Pryor Presses FAA on Planned Cuts to Arkansas Air Traffic Control Towers

Press Release

By:  Mark Pryor
Date: April 16, 2013
Location: Washington, DC

During a Commerce Committee hearing, U.S. Senator Mark Pryor today pressed the Federal Aviation Administration (FAA) on its plan to eliminate funding for 149 contract control towers nationwide, including Fayetteville and Texarkana, due to sequestration.

"The FAA has repeatedly said that the Air Traffic Control Tower Program is one of its most cost-effective programs," Pryor said. "That's why it makes no sense that the FAA would force this program to shoulder a disproportionate amount of sequestration cuts. The FAA needs to give us the analysis behind their decision-making process."

After raising concerns about cost, Pryor questioned the FAA about the impact its plan would have on military training and readiness. Under the current proposal, the FAA would close the Texarkana control tower--one of the only facilities in the region that serves a wide range of recreational and military aircraft. Its proximity to two Military Operational Areas (MOA) and its central U.S. location makes this airport a major hub for military aircraft transit and training.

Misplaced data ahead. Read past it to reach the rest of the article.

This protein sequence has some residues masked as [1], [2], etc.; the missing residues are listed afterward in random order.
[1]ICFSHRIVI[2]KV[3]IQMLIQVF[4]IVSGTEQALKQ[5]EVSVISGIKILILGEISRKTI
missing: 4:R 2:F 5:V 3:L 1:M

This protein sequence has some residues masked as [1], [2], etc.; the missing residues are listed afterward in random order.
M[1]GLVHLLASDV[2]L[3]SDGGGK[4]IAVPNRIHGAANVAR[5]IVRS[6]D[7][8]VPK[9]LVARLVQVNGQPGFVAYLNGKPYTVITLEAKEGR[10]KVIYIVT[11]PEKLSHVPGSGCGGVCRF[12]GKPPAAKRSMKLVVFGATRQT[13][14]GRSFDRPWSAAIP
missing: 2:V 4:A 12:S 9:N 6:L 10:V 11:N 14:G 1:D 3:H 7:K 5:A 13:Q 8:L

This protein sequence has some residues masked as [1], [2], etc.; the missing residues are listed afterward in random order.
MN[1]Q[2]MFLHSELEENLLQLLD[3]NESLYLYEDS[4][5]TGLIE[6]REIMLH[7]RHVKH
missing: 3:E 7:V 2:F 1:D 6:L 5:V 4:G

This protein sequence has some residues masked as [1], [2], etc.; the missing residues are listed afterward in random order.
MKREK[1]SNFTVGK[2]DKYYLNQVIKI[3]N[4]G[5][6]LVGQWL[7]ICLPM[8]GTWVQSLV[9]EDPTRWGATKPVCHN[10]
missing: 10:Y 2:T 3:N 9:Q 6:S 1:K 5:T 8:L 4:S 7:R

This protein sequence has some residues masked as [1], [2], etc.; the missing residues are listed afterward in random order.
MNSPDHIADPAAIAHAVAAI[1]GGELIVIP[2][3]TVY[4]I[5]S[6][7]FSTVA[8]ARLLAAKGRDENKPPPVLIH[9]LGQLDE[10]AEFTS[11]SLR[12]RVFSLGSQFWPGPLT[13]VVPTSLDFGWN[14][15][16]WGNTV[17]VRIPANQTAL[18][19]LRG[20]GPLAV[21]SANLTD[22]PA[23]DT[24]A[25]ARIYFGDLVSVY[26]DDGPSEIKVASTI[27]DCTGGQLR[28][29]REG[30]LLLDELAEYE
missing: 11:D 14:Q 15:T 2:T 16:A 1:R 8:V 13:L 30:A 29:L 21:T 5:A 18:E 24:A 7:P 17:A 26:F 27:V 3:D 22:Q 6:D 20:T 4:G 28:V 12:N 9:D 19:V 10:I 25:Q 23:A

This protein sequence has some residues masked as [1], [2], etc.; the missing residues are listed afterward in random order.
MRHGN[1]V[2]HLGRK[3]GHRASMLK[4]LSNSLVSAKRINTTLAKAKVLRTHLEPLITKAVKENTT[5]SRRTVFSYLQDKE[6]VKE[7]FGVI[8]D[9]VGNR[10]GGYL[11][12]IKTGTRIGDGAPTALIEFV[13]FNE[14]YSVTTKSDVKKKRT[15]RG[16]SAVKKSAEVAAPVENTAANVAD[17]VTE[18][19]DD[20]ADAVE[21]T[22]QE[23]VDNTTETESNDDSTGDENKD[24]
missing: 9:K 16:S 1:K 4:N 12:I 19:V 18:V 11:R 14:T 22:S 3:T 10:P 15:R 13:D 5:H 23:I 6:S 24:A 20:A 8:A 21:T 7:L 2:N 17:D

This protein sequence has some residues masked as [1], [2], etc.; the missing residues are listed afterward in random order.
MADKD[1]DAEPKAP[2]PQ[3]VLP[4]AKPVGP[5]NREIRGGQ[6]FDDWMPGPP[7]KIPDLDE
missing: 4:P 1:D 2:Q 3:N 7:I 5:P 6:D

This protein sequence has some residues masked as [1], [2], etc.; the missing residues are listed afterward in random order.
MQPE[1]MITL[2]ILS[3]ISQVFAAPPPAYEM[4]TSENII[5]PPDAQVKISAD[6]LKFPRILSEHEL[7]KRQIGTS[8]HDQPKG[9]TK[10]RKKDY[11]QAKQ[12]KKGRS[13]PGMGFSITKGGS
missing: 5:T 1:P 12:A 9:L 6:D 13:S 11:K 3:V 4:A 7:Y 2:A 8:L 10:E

Pryor said Little Rock Air Force Base (LRAFB) relies on the Fayetteville Airport's hilly terrain and small runway to train for its current Afghanistan mission. Unfortunately, this control tower is now scheduled to be closed. Without this tower, LRAFB may have to find a new location to continue its tactical training.

"After looking over the numbers, it's clear the FAA needs to reconsider its decision to close these towers," Pryor said. "I hope the FAA will consider the negative impact on military readiness and public safety, and find a sensible solution that keeps these towers open."

Last week, Pryor signed on to bipartisan legislation to prevent the FAA from targeting air traffic control towers. In March, he joined a coalition of senators on an amendment to the Senate Continuing Resolution (CR) prohibiting these cuts.